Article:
PXE Boot Alpine Linux Pt. 1

Table of Contents


In a previous post I outlined the quick and easy steps to setup a super lean installation of Alpine Linux to serve as a KVM host. One of the possible ideas to explore that I mentioned was using PXE boot and doing away with disks all together.

In this post I’ll go through the steps to get a working instance of Alpine Linux booted from the network. I’ll be using my server as a KVM host like my earlier post, but the steps here will be generic enough that you can use it for whatever your purpose is.

Firstly, let’s go over the main reasons why we would even want this.

  • No disks - No disks means less parts to buy (if you don’t have a disk already), less things to break, and potentially some cost savings in electricity.
  • More Resillient - If you replace your single disk server (in my case a NUC) to boot from your NAS that potentially has RAID5/RAID10 you’ll have less potential for data corruption (but you’ve set your backups properly too, right?)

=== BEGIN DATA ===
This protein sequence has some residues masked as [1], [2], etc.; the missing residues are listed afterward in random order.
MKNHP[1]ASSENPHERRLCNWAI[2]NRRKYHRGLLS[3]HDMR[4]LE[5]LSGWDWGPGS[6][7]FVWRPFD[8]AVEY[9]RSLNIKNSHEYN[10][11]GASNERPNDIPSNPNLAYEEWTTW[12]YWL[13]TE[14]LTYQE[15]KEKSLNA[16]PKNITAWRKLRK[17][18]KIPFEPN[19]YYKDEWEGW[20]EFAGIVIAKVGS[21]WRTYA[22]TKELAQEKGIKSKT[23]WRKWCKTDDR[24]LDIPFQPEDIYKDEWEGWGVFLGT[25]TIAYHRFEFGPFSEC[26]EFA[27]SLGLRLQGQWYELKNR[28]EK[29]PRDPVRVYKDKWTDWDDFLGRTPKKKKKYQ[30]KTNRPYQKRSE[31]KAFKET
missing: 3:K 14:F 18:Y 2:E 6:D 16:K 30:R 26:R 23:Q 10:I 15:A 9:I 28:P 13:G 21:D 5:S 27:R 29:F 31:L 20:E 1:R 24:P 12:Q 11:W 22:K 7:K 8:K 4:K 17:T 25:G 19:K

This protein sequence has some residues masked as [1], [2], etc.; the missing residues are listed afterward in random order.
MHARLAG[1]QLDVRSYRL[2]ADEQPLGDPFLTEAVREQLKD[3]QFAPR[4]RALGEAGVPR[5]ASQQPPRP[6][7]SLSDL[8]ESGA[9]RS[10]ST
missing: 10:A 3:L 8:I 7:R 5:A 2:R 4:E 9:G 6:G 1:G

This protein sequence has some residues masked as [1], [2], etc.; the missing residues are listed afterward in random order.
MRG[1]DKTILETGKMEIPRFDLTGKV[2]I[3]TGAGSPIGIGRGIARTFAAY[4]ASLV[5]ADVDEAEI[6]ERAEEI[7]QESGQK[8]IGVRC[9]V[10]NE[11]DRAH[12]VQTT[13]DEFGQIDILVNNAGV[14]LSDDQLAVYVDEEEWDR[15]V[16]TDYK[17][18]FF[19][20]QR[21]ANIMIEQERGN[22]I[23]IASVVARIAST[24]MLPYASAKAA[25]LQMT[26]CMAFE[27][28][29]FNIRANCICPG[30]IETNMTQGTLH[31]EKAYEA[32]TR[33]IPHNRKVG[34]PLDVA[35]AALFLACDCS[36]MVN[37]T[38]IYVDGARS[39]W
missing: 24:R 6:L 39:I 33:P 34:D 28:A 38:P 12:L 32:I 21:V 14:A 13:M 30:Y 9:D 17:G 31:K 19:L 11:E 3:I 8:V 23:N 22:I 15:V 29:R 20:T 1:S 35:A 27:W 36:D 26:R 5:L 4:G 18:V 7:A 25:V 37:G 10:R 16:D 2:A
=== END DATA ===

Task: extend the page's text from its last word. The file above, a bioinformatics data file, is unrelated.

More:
• Easier to upgrade - I currently have two NUCs: an i3 and an i5. If I want to swap the PXE booted i3 for an i5…I just need to unplug the ethernet cable and plug it into the i5. It’ll boot up and look exactly the same, but running on faster hardware.
  • Scale - My NUC addiction is getting out of hand and I don’t have time to manually install base images on them - so why not have a generic image that any new machines can boot into?

This approach is not new, nor revolutionary; you’ll find setups like this at places like LAN cafes, libraries and even in the enterprise, and largely for the reasons above.


In order to PXE boot you’ll need a few things already set up.

  • a DHCP server that supports setting PXE options (see RFC5071)